Does CRMMACSOrderActionsHistory have any sort of index on OrdNo? Did the number of rows increase since the upgrade?

    [edit:]
    Did you forget to create an optimization job on the database, one that you had on the old server?
  5. mpex04 New Member

    quote:Originally posted by Adriaan

    Does the plan change if you use ...

    FROM CRMOrderActionsHistory A
    LEFT JOIN CRMMACSOrderActionsHistory B
    ON A.OrdNo = B.OrdNo
    WHERE B.OrdNo IS NULL

    ... or ...

    FROM CRMOrderActionsHistory A
    WHERE NOT EXISTS
    (SELECT OrdNo FROM CRMMACSOrderActionsHistory B
    WHERE B.OrdNo = A.OrdNo)

    Does CRMMACSOrderActionsHistory have any sort of index on OrdNo? Did the number of rows increase since the upgrade?

    [edit:]
    Did you forget to create an optimization job on the database, one that you had on the old server?

    The database was exactly the same before and after the upgrade and CRMMACSOrderActionsHistory did and does not have indexes.

    Using the NOT EXISTS clause fixes the performance issues, but I'm seeing an increase in almost all procedures that use the NOT IN clause. In SQL Server 2000, the execution plans have close to the same cost between NOT EXISTS and NOT IN, but in 2005 there is a huge difference.

    What optimization job are you referring to? I feel like I missed something when upgrading because a query like this should not be less effecient to this degree.
  6. Luis Martin Moderator

    I suggest to run Tuning Advisor. I find better indexes with 2005 than 2000.



    Luis Martin
    Moderator
    SQL-Server-Performance.com

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  7. Adriaan New Member

    On the old server, did you have the "Auto update statistics" and "Auto create statistics" options activated? Or did you have a job that called the DBCC optimization commands?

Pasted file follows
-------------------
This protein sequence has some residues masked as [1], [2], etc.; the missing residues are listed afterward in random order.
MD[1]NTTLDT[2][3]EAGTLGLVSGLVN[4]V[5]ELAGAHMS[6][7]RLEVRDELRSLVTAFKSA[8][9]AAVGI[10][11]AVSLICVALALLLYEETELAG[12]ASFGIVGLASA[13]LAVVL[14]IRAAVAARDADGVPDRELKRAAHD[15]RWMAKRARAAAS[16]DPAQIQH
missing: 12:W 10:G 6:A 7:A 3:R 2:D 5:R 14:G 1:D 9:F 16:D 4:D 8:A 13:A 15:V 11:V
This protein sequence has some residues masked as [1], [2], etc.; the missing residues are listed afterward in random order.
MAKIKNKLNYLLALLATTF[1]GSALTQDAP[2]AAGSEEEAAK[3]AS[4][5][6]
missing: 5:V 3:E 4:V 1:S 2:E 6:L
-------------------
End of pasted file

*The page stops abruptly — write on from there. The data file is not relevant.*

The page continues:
What's the status on that on the new server?

    By the way, you say there are NO indexes on the table against which you compare - then what kind of response time do you expect to get? Does it even have a primary key?

    IIRC, the NOT IN syntax is identified somewhere in BOL as "cannot be optimized". Perhaps SQL 2005 has silently dropped routines that SQL 2000 used to get reasonable performance for NOT IN?

    Anyway, the EXISTS and NOT EXISTS syntax seems to have helped you out already.
  8. mpex04 New Member

    quote:Originally posted by Adriaan

    On the old server, did you have the "Auto update statistics" and "Auto create statistics" options activated? Or did you have a job that called the DBCC optimization commands?

    What's the status on that on the new server?

    The database has auto create and update enable just like before the upgrade. It is also running in simple recovery mode.


    quote:Originally posted by Adriaan
    By the way, you say there are NO indexes on the table against which you compare - then what kind of response time do you expect to get? Does it even have a primary key?

    I expect to have similiar response time between SQL Server 2000 and 2005, but going from 15 minutes to 7 hours seems off.


    quote:Originally posted by Adriaan
    IIRC, the NOT IN syntax is identified somewhere in BOL as "cannot be optimized". Perhaps SQL 2005 has silently dropped routines that SQL 2000 used to get reasonable performance for NOT IN?

    Anyway, the EXISTS and NOT EXISTS syntax seems to have helped you out already.

    I guess the problem is that all NOT IN queries are not working the same after the upgrade. We can work on converting out many stored procedures to use the EXISTS syntax, but I was wanting to understand why the query engine changed. Like you said, maybe Microsoft has changed how it handles the NOT IN clause.